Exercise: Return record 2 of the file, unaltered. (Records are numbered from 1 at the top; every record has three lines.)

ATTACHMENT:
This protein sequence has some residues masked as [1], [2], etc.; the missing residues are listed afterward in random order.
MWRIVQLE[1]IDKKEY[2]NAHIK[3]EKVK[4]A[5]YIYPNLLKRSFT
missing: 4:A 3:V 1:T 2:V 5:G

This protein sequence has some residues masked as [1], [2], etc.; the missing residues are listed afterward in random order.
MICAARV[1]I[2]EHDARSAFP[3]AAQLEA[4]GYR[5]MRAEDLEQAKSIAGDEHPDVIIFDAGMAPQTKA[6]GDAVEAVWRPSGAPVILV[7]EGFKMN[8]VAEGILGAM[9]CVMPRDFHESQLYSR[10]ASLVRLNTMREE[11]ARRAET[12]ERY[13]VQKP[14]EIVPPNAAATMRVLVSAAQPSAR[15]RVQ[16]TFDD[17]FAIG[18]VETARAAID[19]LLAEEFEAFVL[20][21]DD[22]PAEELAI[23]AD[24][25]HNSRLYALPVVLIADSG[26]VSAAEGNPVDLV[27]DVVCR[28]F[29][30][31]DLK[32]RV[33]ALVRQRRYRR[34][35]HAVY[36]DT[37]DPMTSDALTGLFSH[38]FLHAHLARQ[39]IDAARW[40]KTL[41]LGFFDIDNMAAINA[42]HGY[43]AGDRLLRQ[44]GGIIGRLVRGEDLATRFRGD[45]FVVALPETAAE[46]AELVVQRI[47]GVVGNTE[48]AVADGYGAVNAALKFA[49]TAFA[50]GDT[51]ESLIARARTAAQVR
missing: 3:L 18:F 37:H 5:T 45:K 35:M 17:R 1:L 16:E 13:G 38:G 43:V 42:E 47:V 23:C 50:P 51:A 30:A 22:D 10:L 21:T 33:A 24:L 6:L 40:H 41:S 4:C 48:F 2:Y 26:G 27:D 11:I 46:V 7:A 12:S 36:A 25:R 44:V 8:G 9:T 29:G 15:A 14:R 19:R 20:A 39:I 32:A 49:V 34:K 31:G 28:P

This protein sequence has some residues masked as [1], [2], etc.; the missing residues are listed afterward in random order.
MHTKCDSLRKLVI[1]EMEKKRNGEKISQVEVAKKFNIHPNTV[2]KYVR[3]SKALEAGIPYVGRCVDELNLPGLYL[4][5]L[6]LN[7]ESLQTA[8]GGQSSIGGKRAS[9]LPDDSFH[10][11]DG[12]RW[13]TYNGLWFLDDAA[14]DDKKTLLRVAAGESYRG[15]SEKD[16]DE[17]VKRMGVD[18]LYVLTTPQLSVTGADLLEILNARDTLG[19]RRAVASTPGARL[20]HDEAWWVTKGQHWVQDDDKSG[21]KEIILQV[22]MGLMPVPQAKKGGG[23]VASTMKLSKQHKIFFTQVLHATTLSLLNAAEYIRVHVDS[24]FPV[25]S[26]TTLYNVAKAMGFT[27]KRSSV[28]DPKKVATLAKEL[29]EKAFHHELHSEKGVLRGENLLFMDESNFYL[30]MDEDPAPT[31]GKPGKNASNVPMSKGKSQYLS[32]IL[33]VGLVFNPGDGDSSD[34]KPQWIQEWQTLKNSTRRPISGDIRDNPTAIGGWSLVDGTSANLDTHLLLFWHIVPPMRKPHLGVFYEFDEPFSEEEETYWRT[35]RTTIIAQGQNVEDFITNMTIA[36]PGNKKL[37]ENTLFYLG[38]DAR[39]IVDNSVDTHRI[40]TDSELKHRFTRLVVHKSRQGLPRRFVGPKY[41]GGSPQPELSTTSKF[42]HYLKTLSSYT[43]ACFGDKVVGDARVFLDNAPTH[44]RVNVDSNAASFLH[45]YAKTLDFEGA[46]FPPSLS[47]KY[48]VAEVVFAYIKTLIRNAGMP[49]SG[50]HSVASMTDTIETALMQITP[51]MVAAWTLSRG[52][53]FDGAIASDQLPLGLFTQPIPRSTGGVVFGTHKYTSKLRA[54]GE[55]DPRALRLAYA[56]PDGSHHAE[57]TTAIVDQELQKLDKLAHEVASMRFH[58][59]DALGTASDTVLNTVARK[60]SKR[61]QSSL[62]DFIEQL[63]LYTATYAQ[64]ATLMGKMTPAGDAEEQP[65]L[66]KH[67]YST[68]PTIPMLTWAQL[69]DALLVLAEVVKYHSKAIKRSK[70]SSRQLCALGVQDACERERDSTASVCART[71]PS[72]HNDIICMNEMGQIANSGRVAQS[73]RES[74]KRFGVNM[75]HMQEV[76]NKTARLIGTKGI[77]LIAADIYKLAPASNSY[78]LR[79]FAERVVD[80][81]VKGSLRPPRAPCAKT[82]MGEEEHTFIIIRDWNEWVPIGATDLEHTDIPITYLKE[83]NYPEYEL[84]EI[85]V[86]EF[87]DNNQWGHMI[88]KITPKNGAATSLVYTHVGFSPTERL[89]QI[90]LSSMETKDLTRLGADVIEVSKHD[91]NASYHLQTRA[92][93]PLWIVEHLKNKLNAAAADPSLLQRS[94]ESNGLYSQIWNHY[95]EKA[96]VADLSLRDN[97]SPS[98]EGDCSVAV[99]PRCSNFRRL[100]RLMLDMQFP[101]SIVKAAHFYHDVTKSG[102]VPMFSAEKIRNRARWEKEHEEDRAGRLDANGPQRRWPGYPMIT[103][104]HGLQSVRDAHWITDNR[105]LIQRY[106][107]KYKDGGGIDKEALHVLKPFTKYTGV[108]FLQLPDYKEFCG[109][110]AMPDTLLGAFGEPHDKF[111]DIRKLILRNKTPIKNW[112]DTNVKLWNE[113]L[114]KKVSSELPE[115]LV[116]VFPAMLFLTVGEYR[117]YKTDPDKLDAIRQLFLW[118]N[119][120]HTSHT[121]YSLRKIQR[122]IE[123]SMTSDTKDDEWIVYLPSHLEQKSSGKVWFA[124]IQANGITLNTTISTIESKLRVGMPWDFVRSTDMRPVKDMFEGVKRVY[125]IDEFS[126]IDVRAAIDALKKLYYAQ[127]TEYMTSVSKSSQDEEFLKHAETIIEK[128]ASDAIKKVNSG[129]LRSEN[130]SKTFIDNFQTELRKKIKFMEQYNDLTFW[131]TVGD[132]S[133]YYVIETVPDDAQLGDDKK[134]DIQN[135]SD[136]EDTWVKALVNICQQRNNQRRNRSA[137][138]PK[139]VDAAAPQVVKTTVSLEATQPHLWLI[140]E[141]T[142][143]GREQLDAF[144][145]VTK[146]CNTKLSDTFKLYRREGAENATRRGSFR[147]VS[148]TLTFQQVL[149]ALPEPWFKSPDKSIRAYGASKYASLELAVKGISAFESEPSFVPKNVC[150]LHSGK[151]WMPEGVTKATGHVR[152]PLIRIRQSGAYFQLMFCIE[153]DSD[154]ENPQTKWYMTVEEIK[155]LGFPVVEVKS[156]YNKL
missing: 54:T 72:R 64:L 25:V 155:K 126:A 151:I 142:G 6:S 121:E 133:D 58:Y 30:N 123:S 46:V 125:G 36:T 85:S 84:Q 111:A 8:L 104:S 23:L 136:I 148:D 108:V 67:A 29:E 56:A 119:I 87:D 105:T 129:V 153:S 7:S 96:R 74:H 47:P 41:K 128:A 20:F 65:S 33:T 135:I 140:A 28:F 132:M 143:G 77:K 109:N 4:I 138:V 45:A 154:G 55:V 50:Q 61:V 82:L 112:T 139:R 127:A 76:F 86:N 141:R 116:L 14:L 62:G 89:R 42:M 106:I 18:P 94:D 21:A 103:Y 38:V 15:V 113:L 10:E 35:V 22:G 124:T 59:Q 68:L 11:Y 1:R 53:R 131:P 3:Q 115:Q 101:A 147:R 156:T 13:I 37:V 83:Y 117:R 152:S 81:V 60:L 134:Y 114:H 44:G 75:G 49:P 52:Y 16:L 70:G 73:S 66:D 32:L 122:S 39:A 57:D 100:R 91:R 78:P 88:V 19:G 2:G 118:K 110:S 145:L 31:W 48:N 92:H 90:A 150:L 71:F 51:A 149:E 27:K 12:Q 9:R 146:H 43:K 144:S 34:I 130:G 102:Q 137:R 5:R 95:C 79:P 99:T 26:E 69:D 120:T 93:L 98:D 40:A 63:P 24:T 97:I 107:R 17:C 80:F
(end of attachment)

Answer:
This protein sequence has some residues masked as [1], [2], etc.; the missing residues are listed afterward in random order.
MICAARV[1]I[2]EHDARSAFP[3]AAQLEA[4]GYR[5]MRAEDLEQAKSIAGDEHPDVIIFDAGMAPQTKA[6]GDAVEAVWRPSGAPVILV[7]EGFKMN[8]VAEGILGAM[9]CVMPRDFHESQLYSR[10]ASLVRLNTMREE[11]ARRAET[12]ERY[13]VQKP[14]EIVPPNAAATMRVLVSAAQPSAR[15]RVQ[16]TFDD[17]FAIG[18]VETARAAID[19]LLAEEFEAFVL[20][21]DD[22]PAEELAI[23]AD[24][25]HNSRLYALPVVLIADSG[26]VSAAEGNPVDLV[27]DVVCR[28]F[29][30][31]DLK[32]RV[33]ALVRQRRYRR[34][35]HAVY[36]DT[37]DPMTSDALTGLFSH[38]FLHAHLARQ[39]IDAARW[40]KTL[41]LGFFDIDNMAAINA[42]HGY[43]AGDRLLRQ[44]GGIIGRLVRGEDLATRFRGD[45]FVVALPETAAE[46]AELVVQRI[47]GVVGNTE[48]AVADGYGAVNAALKFA[49]TAFA[50]GDT[51]ESLIARARTAAQVR
missing: 3:L 18:F 37:H 5:T 45:K 35:M 17:R 1:L 16:E 13:G 38:G 43:V 42:E 47:V 23:C 50:P 51:A 30:A 22:D 10:L 21:T 33:A 24:L 6:L 40:H 41:S 4:C 48:F 2:Y 26:G 27:D 11:I 46:V 7:A 12:S 36:A 25:R 44:V 8:G 9:T 29:G 15:A 14:R 19:R 20:A 39:I 32:A 49:V 34:K 31:G 28:P